is the only exposure Judith has had to the King.

Until yesterday, that is. My sister and I decided to YouTube a couple of Elvis clips, and it was amazing. Judith smiled, squealed, and began "dancing" around. It was so adorable. As a result, I have decided that Elvis will be added to our music library.

In honor of my daughter, here is a bit of Elvis for your enjoyment.

Sunday, March 30, 2008

On Motherhood: Part III: Returning to Work

Part I, Part II

On Monday, March 31st I will return to work. For those of you that don't know, I am a high school teacher. I have been on leave since December 19th. This will be quite a shock to my system for several reasons.

First and foremost, I have grown accustomed to spending my entire day with my daughter. She is fun, cute, and happy. I have no need to "escape" her as she doesn't scream or cry very often, and she is pretty self-contained for a three-month old. I love to watch her interact with her environment. She learns something with each touch.

Secondly, I believe that my teaching muscle has atrophied. It is as if I am returning from summer break, but my students have (hopefully) been learning in my absence. I am also not sure what I am walking into regarding the work of the substitute. What if she has decided that she doesn't need to grade anything from the beginning of the quarter? Ugh.

I had tossed around the idea of staying home permanently, but I don't think I could do it. My husband makes enough money for us to live frugally (which I would like to do anyway), and I don't need many of our luxuries. But I feel that if I stayed home I would be wasting my education, and I would also be cheating my community by depriving them of a good teacher. (No, I'm not cocky, but I know my skillz!)

I wish I lived in a world where I didn't have to make this decision, but for now, it is either stay home and feel less than complete, or go to work and feel guilty.

Thursday, March 20, 2008

Ads on the Moon?

I was flipping through the channels the other day and I stopped on a Rolling Rock commercial. It appears that Rolling Rock is going to try to beam an advertisement for beer on our Moon. According to their ad-site, they are going to do this on Friday, March 21. I (lightly) searched the internet to verify the sincerity of this commercial, but I hardly even found a blog commenting on it, let alone a sponsored statement.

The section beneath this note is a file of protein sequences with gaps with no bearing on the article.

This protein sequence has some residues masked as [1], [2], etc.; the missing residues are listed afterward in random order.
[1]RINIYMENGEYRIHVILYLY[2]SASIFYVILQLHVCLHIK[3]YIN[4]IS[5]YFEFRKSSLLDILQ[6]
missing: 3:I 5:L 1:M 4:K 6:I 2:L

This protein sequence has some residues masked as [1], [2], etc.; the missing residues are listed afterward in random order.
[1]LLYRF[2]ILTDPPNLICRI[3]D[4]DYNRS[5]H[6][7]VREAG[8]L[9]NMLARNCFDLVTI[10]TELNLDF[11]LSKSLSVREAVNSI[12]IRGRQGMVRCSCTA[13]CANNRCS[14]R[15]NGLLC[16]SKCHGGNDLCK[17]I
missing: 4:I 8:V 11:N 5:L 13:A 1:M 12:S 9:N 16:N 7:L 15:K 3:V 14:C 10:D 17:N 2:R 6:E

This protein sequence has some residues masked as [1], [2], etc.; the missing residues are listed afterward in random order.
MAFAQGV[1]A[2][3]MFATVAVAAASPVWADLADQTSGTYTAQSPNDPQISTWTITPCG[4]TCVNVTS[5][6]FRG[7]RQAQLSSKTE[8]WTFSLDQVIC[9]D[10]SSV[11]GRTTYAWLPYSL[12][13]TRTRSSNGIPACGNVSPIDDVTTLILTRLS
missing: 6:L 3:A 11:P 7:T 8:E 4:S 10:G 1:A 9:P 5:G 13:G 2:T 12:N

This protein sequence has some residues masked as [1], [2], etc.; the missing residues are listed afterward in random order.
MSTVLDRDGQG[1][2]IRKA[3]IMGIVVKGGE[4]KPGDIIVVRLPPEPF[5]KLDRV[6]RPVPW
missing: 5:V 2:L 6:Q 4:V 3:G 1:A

I can't even begin to tell you how sad it makes me to think that we are finally here. Beaming ads on the moon seems like it belongs in a dystopian apocalyptic movie. Who gets paid for the ad space? If I were to offer up my forehead to a startup dot com, I would be paid for that space. If Pepsi wants to be featured in the next Top Chef, they have to pay. Who is selling the moon?

I do not want to think of what might follow if this RR ad actually happens. Every night there is a full moon, there will be thousands of corporations beaming light into the sky, trying to force their way onto the surface. And, assuming that there is life on other planets, what happens if these signals are misinterpreted? Mars Attacks? Not to mention the fact that the beams used must take up an extraordinary amount of energy that might be better used elsewhere.

Friday night, if you skies are clear, take a look up to the heavens. We might just see the end of natural nature together.

Monday, March 3, 2008

I hate Heelys!

I know that I am not the only one that feels this way. I hate Heelys with the fire of a thousand suns. For those of you lucky enough to have avoided an encounter with the Devil's playthings, Heelys are "shoes" for children that have a wheel in the heel that can be clicked out for a skating-like sensation.

How do I hate Heelys, let me count the ways.

*Heely wearers are always children, and these children are (almost)always wheeling about a public place with no supervision.